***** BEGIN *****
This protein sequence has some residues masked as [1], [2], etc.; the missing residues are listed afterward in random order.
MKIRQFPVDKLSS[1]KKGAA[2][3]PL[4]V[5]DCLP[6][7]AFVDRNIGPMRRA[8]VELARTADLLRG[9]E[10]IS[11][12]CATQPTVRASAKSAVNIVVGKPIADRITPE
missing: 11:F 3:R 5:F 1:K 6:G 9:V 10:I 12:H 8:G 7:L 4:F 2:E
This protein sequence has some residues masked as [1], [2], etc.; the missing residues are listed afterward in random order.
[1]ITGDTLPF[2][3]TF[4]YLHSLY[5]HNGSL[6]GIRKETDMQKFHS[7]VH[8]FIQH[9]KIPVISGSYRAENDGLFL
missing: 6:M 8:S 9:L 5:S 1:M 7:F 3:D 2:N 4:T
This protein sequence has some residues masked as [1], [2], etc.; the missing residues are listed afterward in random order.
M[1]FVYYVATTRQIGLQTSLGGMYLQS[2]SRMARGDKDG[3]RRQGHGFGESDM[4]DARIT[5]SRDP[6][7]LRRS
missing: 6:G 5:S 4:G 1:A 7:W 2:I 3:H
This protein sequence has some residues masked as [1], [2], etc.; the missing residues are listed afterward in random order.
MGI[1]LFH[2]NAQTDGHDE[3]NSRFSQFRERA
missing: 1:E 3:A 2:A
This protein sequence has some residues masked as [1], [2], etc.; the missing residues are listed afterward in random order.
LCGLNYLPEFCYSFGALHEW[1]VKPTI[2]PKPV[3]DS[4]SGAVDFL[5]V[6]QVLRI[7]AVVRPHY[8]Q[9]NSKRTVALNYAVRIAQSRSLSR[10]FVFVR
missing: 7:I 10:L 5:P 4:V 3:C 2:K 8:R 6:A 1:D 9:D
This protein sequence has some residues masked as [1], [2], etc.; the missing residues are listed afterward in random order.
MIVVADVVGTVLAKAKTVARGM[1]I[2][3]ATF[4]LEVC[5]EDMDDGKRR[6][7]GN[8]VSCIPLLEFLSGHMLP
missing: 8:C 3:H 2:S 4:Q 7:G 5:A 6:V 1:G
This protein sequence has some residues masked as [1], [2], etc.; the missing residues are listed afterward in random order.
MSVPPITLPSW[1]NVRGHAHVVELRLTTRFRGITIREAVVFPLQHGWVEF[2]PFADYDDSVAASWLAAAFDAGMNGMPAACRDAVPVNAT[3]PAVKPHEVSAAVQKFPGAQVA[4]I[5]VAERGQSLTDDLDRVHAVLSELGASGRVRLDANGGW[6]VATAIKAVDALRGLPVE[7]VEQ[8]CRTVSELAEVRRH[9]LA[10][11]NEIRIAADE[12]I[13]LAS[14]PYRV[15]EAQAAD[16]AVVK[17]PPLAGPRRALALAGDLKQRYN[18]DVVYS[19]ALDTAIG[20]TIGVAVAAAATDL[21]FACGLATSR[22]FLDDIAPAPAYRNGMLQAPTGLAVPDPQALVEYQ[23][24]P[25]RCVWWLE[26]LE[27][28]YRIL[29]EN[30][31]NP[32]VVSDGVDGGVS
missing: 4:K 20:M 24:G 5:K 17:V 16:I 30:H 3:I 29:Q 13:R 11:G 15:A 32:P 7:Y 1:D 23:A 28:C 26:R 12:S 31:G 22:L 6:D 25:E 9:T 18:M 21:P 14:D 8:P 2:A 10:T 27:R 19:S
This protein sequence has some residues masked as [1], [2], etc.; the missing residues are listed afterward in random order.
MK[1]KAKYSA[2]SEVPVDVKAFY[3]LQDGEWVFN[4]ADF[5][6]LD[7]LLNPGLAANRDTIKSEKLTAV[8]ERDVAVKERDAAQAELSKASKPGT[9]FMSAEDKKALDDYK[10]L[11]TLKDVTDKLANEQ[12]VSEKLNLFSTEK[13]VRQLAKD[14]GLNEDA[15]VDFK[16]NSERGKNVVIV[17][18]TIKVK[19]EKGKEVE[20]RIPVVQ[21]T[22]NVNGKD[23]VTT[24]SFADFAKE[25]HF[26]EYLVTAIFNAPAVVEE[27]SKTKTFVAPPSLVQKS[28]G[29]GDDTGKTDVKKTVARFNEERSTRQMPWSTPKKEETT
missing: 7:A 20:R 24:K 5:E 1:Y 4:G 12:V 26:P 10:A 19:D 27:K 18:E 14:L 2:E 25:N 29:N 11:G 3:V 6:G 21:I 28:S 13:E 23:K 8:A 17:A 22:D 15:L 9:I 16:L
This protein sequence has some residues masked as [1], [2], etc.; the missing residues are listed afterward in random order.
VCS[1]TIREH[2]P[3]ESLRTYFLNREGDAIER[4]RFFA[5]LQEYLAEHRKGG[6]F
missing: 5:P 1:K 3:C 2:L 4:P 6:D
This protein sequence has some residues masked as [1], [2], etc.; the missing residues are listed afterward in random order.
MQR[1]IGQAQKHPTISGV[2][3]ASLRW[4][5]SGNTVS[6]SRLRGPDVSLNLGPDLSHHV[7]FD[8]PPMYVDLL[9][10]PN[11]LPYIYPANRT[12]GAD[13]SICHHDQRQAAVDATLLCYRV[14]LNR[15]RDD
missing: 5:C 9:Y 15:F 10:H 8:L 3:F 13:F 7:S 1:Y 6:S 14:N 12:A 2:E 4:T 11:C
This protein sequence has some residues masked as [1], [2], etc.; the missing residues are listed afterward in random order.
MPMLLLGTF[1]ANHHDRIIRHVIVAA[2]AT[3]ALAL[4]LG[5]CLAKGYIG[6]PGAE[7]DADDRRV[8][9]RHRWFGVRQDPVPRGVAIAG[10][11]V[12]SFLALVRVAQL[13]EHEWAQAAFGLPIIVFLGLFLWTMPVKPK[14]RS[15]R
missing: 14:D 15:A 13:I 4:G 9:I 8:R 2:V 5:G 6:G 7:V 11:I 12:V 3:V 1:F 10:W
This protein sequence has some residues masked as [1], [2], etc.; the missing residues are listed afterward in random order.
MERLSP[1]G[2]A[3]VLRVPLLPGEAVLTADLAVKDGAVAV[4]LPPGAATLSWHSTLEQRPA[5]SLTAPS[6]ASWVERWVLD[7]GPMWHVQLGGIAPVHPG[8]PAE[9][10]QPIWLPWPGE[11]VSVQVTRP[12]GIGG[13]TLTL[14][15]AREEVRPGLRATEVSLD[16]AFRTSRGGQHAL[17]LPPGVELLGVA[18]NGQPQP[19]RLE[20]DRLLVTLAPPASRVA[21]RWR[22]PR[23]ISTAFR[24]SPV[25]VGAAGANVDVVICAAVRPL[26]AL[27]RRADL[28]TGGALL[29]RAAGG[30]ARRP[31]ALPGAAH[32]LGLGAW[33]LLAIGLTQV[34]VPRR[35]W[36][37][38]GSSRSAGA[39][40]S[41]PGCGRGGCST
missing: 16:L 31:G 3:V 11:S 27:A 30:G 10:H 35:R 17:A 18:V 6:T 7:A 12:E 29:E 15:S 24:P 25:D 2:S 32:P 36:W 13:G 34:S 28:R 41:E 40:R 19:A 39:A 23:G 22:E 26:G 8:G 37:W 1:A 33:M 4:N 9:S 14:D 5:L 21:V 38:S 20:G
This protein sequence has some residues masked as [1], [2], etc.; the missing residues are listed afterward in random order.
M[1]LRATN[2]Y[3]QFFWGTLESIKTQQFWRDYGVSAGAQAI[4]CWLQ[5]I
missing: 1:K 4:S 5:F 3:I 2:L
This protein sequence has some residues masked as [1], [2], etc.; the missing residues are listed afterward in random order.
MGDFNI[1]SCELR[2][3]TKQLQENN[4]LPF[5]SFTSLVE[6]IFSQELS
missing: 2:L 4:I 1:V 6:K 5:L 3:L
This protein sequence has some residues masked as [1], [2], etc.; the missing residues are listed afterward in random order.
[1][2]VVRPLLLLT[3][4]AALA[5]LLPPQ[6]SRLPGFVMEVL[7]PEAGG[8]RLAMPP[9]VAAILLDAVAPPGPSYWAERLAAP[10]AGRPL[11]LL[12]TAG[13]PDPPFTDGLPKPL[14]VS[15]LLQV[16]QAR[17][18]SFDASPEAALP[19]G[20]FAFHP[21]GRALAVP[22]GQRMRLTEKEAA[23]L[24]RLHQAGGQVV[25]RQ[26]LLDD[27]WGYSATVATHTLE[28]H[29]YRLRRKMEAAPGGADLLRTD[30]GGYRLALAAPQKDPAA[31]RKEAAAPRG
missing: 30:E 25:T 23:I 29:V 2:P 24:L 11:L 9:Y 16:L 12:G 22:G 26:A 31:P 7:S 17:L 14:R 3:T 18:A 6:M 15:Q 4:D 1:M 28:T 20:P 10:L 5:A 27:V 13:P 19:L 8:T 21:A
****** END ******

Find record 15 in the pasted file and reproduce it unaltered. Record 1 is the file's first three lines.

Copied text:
This protein sequence has some residues masked as [1], [2], etc.; the missing residues are listed afterward in random order.
[1][2]VVRPLLLLT[3][4]AALA[5]LLPPQ[6]SRLPGFVMEVL[7]PEAGG[8]RLAMPP[9]VAAILLDAVAPPGPSYWAERLAAP[10]AGRPL[11]LL[12]TAG[13]PDPPFTDGLPKPL[14]VS[15]LLQV[16]QAR[17][18]SFDASPEAALP[19]G[20]FAFHP[21]GRALAVP[22]GQRMRLTEKEAA[23]L[24]RLHQAGGQVV[25]RQ[26]LLDD[27]WGYSATVATHTLE[28]H[29]YRLRRKMEAAPGGADLLRTD[30]GGYRLALAAPQKDPAA[31]RKEAAAPRG
missing: 30:E 25:T 23:I 29:V 2:P 24:L 11:L 9:Y 16:L 12:G 22:G 26:A 31:P 7:S 17:L 14:R 3:T 18:A 6:M 15:Q 4:D 1:M 28:T 20:P 10:L 5:A 27:V 13:P 19:L 8:T 21:A